Helping seniors recognize frauds and scams 0
If you're a senior, it is important to know the signs of a scam or fraud.
In a seminar at Heritage Manor in Pembroke recently, members of the Rotary Club of West Ottawa outlined the risks of scams and frauds to a group of approximately 75 seniors.
Rotary members Bud McGinnis and Linda Flynn have made more than 400 presentations to seniors since the program started in 2002.
"We're trying to fraud-proof seniors primarily," Mr. McGinnis said, adding the program is unique because it is seniors educating seniors. "The more education we can get out there the better off we're going to be."
The speakers outlined many ways frauds or scams can be committed, including by mail-in offers, by door-to-door salespeople and by the Internet.
"These people are full-time professionals and they're good at what they do," he said. "In contrast, we are only part-time amateurs."
According to a study released by the Competition Bureau of Canada, there were approximately one million victims of fraud nationally in 2007. In total, frauds and scams cost consumers $450 million, they said.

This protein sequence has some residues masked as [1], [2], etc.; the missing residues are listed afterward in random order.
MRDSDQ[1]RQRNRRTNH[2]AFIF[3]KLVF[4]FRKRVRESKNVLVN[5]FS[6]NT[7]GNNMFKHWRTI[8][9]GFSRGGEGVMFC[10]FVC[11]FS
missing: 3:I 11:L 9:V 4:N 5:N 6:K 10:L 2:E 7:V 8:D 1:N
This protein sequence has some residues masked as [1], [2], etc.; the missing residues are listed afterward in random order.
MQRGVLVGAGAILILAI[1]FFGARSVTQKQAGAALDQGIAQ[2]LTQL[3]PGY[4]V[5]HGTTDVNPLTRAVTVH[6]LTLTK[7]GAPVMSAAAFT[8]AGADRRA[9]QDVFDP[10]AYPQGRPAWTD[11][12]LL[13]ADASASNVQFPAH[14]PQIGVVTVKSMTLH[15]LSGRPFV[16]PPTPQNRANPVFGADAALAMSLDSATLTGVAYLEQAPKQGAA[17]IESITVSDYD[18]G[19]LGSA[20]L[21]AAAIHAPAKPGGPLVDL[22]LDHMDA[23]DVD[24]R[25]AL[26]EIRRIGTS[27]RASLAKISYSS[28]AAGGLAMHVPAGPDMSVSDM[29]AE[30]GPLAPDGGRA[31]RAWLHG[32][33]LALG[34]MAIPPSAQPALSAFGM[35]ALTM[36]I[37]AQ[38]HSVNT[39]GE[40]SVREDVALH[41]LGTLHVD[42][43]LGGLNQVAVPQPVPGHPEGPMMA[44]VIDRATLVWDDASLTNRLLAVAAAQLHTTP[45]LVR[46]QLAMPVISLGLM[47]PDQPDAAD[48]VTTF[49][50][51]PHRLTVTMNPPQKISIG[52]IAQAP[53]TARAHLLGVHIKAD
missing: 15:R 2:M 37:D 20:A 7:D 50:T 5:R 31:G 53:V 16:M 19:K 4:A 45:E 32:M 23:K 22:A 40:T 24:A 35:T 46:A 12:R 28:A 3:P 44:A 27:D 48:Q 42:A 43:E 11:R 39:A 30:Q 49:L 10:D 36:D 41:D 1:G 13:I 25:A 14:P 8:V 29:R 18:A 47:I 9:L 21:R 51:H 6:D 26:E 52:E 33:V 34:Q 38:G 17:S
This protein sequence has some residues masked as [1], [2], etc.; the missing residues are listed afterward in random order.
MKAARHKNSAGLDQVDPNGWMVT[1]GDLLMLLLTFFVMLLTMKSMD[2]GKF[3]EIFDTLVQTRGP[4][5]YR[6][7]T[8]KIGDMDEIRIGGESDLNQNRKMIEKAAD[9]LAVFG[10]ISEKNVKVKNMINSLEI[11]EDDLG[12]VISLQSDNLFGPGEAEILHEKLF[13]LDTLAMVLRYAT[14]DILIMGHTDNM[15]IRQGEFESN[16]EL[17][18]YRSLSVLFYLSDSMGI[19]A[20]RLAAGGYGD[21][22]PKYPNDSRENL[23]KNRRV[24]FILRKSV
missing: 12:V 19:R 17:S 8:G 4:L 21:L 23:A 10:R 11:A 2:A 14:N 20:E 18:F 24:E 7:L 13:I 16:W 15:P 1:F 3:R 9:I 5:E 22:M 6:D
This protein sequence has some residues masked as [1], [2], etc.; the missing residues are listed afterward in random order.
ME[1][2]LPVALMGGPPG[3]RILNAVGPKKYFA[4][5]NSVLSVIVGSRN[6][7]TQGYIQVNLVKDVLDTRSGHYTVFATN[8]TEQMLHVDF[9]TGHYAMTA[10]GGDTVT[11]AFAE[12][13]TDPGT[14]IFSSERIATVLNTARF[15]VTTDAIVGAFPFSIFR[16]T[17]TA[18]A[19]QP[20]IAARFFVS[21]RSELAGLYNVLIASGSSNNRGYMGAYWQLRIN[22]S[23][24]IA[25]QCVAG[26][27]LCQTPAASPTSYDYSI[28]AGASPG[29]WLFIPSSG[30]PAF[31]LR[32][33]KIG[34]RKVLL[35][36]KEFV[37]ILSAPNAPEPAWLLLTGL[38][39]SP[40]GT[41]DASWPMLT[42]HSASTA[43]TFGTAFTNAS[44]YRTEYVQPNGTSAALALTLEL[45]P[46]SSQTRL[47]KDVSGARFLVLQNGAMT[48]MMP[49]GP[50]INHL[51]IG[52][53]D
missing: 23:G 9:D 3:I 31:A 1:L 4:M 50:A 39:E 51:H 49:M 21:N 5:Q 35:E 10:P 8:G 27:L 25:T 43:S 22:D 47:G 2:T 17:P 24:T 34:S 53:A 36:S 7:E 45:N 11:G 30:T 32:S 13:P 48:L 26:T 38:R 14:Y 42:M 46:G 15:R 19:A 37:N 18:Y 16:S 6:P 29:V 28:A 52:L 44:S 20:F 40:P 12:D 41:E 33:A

Besides a financial loss, becoming a victim of a scam or a fraud can be embarrassing for many people, causing guilt and shame. The speakers said nine out of 10 people don't report their experience to police because of embarrassment.
"As soon as we realize we've been conned by a scam artist we need to tell someone," Mr. McGinnis said.
Seniors are often targeted, they said, because they tend to be trusting and don't want to seem rude. Seniors are also more accessible because many are retired, and are thought to have money during retirement.
To help seniors protect themselves, the speakers outlined "red flags" to look out for. The red flags included scams that required you to send money away to receive a prize; if someone comes to your door suggesting work that could be done on your home and asks for a down payment; or an investment advertisement that promises to double your money in a certain period of time. Most of all, Mr. McGinnis said, "If it sounds to too good to be true, it is."
To emphasize their point, the Rotary members performed skits where they showed how to avoid being taken advantage of.
One skit showed a person receiving a scratch and win ticket by mail, with instructions to call a 1- 900 number to claim a prize. With the advice of a neighbour, the person decided it might be a scam.
Afterwards, Mr. McGinnis explained that dialing a 1-900 number could result in major surcharges for the caller, even upwards of $100.
The speakers also touched on identity theft. For example, Mr. McGinnis said it is important for people to keep their Social Insurance Number, passport and birth certificate in a safe place and not to carry them around in a wallet.
"We have to do all we can to avoid being taken by these con artists," he added.
To request a seminar for an organization, please contact the Rotary members at (613) 564-5555.